Which is understandable since both PFD ASI were agreeing (apparently).
                Strange that inconsistent altitude readings are not mentioned throughout the report.

                --- Judge what is said by the merits of what is said, not by the credentials of who said it. ---
                --- Defend what you say with arguments, not by imposing your credentials ---

                Comment


                • #9
                  Originally posted by Gabriel View Post
                  Which is understandable since both PFD ASI were agreeing (apparently).
                  Both expressed surprise that it was not possible to reach the required speed at full thrust, even though the longitudinal inclination was already unusually low. After the indicated tailwind had increased to 100 kt, the commander concluded, "[...] well, that seems very strange to me, I would say that it's unreliable airspeed."
                  As a result, the commander and the copilot agreed to switch their roles as pilot monitoring and pilot flying, and the commander took over the controls.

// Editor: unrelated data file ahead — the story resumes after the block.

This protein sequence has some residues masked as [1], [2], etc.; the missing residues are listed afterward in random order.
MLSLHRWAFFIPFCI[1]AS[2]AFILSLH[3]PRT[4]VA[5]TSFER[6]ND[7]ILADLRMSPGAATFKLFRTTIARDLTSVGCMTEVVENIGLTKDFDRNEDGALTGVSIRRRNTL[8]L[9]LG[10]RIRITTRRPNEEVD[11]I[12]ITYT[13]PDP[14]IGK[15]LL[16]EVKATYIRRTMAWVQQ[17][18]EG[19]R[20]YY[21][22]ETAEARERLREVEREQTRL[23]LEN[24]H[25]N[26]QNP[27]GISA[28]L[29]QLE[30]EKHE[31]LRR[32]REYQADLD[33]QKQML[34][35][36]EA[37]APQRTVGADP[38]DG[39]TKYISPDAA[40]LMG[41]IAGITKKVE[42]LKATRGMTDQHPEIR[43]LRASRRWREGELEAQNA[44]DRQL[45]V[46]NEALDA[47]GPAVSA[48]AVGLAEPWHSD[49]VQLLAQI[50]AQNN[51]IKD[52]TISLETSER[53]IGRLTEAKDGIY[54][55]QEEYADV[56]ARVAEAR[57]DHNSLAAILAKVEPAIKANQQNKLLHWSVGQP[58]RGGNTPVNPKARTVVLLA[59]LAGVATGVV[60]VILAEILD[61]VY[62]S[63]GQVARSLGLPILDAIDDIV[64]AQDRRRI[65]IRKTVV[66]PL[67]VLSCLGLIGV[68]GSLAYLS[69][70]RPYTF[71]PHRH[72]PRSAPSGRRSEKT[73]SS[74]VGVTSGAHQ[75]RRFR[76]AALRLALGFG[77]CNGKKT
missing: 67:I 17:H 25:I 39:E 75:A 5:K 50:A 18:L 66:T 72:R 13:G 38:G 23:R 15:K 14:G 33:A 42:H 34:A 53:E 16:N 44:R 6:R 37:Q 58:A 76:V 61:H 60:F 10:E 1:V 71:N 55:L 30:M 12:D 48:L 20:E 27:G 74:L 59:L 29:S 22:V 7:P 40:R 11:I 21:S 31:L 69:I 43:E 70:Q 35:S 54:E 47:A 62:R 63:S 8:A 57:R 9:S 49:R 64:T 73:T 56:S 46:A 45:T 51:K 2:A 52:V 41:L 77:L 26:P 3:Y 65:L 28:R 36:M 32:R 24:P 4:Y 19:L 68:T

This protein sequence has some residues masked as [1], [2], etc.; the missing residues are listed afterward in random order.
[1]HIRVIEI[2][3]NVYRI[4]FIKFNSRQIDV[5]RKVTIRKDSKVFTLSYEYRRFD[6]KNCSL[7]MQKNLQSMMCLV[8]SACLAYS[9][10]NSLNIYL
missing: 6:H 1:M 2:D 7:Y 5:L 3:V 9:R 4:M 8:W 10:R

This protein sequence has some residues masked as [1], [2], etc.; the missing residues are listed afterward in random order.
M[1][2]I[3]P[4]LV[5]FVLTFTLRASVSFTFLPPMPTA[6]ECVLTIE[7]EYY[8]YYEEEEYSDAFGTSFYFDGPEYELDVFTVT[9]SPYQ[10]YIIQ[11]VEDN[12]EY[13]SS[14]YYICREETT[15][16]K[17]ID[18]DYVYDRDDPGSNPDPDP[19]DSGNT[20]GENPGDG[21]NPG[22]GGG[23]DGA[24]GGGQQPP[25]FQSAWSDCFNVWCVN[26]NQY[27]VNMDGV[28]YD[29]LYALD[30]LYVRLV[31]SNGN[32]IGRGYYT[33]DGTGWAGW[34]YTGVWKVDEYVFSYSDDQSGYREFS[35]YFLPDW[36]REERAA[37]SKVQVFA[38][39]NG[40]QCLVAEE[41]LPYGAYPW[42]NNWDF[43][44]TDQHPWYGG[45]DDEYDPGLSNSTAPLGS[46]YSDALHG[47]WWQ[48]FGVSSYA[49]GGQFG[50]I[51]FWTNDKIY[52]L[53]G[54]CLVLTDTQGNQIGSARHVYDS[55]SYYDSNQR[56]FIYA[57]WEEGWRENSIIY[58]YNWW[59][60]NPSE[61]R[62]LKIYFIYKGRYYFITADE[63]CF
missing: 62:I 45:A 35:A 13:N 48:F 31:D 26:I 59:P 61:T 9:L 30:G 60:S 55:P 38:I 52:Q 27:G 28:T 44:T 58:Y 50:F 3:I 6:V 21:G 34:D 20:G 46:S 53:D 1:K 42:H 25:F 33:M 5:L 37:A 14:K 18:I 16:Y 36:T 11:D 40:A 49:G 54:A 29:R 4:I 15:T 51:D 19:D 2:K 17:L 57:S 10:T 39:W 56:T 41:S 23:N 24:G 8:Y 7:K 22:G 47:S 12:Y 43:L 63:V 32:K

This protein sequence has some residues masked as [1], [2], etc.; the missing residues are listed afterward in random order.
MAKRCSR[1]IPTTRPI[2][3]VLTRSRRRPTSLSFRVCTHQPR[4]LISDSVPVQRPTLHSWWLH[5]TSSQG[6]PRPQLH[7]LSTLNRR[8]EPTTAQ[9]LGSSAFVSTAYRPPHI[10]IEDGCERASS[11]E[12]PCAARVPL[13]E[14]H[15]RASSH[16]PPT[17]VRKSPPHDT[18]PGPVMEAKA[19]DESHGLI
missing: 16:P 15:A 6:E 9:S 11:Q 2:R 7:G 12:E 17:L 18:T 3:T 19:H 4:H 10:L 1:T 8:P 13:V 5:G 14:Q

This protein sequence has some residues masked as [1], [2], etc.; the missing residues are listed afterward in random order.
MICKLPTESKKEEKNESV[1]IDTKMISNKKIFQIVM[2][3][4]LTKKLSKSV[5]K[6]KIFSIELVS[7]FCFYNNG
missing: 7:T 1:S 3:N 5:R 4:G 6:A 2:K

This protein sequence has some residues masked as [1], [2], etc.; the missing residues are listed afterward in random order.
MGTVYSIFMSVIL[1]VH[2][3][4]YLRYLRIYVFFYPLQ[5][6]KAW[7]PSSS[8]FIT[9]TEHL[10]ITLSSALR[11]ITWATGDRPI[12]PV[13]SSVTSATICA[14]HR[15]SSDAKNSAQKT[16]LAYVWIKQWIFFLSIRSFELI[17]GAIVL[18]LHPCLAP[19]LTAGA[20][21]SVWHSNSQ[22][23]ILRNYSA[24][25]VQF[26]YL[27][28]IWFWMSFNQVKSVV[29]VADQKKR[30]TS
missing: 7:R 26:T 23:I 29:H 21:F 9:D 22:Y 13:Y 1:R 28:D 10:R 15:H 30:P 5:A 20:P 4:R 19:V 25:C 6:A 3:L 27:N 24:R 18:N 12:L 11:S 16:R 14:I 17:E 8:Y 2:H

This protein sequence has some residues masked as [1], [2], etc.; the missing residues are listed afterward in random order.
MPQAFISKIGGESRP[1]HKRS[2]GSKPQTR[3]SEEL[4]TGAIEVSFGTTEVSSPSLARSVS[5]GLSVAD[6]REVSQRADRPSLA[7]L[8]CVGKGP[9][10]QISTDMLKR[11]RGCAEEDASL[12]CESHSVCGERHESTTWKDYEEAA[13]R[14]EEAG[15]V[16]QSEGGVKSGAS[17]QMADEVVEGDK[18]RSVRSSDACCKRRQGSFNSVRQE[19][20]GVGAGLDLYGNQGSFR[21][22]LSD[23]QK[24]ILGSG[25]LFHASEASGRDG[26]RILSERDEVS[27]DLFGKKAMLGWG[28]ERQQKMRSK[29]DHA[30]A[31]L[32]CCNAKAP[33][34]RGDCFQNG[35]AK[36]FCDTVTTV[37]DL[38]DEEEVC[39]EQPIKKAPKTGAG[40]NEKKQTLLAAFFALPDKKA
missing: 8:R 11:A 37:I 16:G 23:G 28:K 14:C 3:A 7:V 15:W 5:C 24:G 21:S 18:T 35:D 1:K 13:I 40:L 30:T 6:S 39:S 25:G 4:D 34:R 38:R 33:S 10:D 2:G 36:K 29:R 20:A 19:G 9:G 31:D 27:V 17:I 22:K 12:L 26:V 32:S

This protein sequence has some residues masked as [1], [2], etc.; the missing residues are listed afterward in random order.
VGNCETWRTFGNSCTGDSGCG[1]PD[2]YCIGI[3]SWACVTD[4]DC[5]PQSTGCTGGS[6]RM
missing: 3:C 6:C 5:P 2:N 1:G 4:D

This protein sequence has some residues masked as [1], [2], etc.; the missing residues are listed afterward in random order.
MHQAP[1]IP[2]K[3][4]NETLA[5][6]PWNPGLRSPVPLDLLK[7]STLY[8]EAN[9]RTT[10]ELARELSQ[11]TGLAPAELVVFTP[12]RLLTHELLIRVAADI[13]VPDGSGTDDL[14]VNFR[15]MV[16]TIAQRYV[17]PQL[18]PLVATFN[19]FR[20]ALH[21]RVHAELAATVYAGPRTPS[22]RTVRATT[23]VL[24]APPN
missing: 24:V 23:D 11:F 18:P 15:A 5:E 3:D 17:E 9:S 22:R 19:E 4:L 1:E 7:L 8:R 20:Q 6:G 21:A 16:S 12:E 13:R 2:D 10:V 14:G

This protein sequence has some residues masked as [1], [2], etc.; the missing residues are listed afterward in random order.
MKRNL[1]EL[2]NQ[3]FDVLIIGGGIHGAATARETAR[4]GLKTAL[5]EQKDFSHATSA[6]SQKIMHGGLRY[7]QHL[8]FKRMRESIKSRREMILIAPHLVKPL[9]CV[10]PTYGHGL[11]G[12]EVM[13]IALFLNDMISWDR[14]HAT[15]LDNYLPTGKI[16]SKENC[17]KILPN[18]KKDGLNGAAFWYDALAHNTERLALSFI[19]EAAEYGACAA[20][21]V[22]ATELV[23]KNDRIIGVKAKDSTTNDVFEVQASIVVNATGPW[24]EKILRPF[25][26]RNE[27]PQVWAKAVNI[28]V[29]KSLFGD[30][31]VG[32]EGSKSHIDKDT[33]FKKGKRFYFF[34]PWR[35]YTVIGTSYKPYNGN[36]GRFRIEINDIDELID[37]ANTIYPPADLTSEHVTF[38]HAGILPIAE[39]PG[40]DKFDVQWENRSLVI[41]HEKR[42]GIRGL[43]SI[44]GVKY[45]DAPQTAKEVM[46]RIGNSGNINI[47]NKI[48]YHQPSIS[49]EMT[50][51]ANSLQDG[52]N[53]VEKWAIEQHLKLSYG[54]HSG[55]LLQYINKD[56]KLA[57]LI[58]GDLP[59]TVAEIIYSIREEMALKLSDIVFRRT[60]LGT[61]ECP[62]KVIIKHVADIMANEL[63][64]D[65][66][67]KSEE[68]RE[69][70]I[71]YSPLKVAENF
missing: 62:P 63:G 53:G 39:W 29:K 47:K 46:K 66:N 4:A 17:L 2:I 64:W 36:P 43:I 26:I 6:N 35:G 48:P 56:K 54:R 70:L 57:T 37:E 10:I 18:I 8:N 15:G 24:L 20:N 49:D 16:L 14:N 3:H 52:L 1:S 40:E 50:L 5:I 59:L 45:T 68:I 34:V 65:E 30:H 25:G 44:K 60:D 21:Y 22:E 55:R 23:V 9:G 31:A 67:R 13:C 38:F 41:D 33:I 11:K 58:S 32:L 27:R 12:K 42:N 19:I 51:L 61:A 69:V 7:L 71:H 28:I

Shortly thereafter, the copilot noted that the Integrated Standby Flight Display indicated a speed of 300 kt.
                  They had the ISFD airspeed. It just seems to have taken the F/O a while to look there. No mention of this ever occuring to the captain.

                  Comment


                  • #10
                    Originally posted by Evan View Post
                    They had the ISFD airspeed. It just seems to have taken the F/O a while to look there. No mention of this ever occurring to the captain.
                    Yes, and again:

                    Originally posted by Gabriel
                    Which is understandable since both PFD ASI were agreeing (apparently).
                    When you have 2 of the 3 airspeed indicators giving the same reading, it is (at least initially) not considered an "unreliable airspeed" situation but a "speed disagree" where you discard the not-matching value and take the matching 2 values as good. There is no immediate reason to look at the ISFD when airspeed in the 2 PFD were matching. So they didn't even call a speed disagree on the ISFD.

                    When they realized that the power and pitch was inconsistent with the performance indicated in the PFD they looked up at the ISFD and saw that that one was consistent with the power and pitch, so they declared the PFDs unreliable and flew the rest of the flight on the ISFD. A good reason to switch the control over to the captain is that the ISFD is on the left side of the panel.

                    --- Judge what is said by the merits of what is said, not by the credentials of who said it. ---
                    --- Defend what you say with arguments, not by imposing your credentials ---

                    Comment


                    • #11
                      Originally posted by Gabriel View Post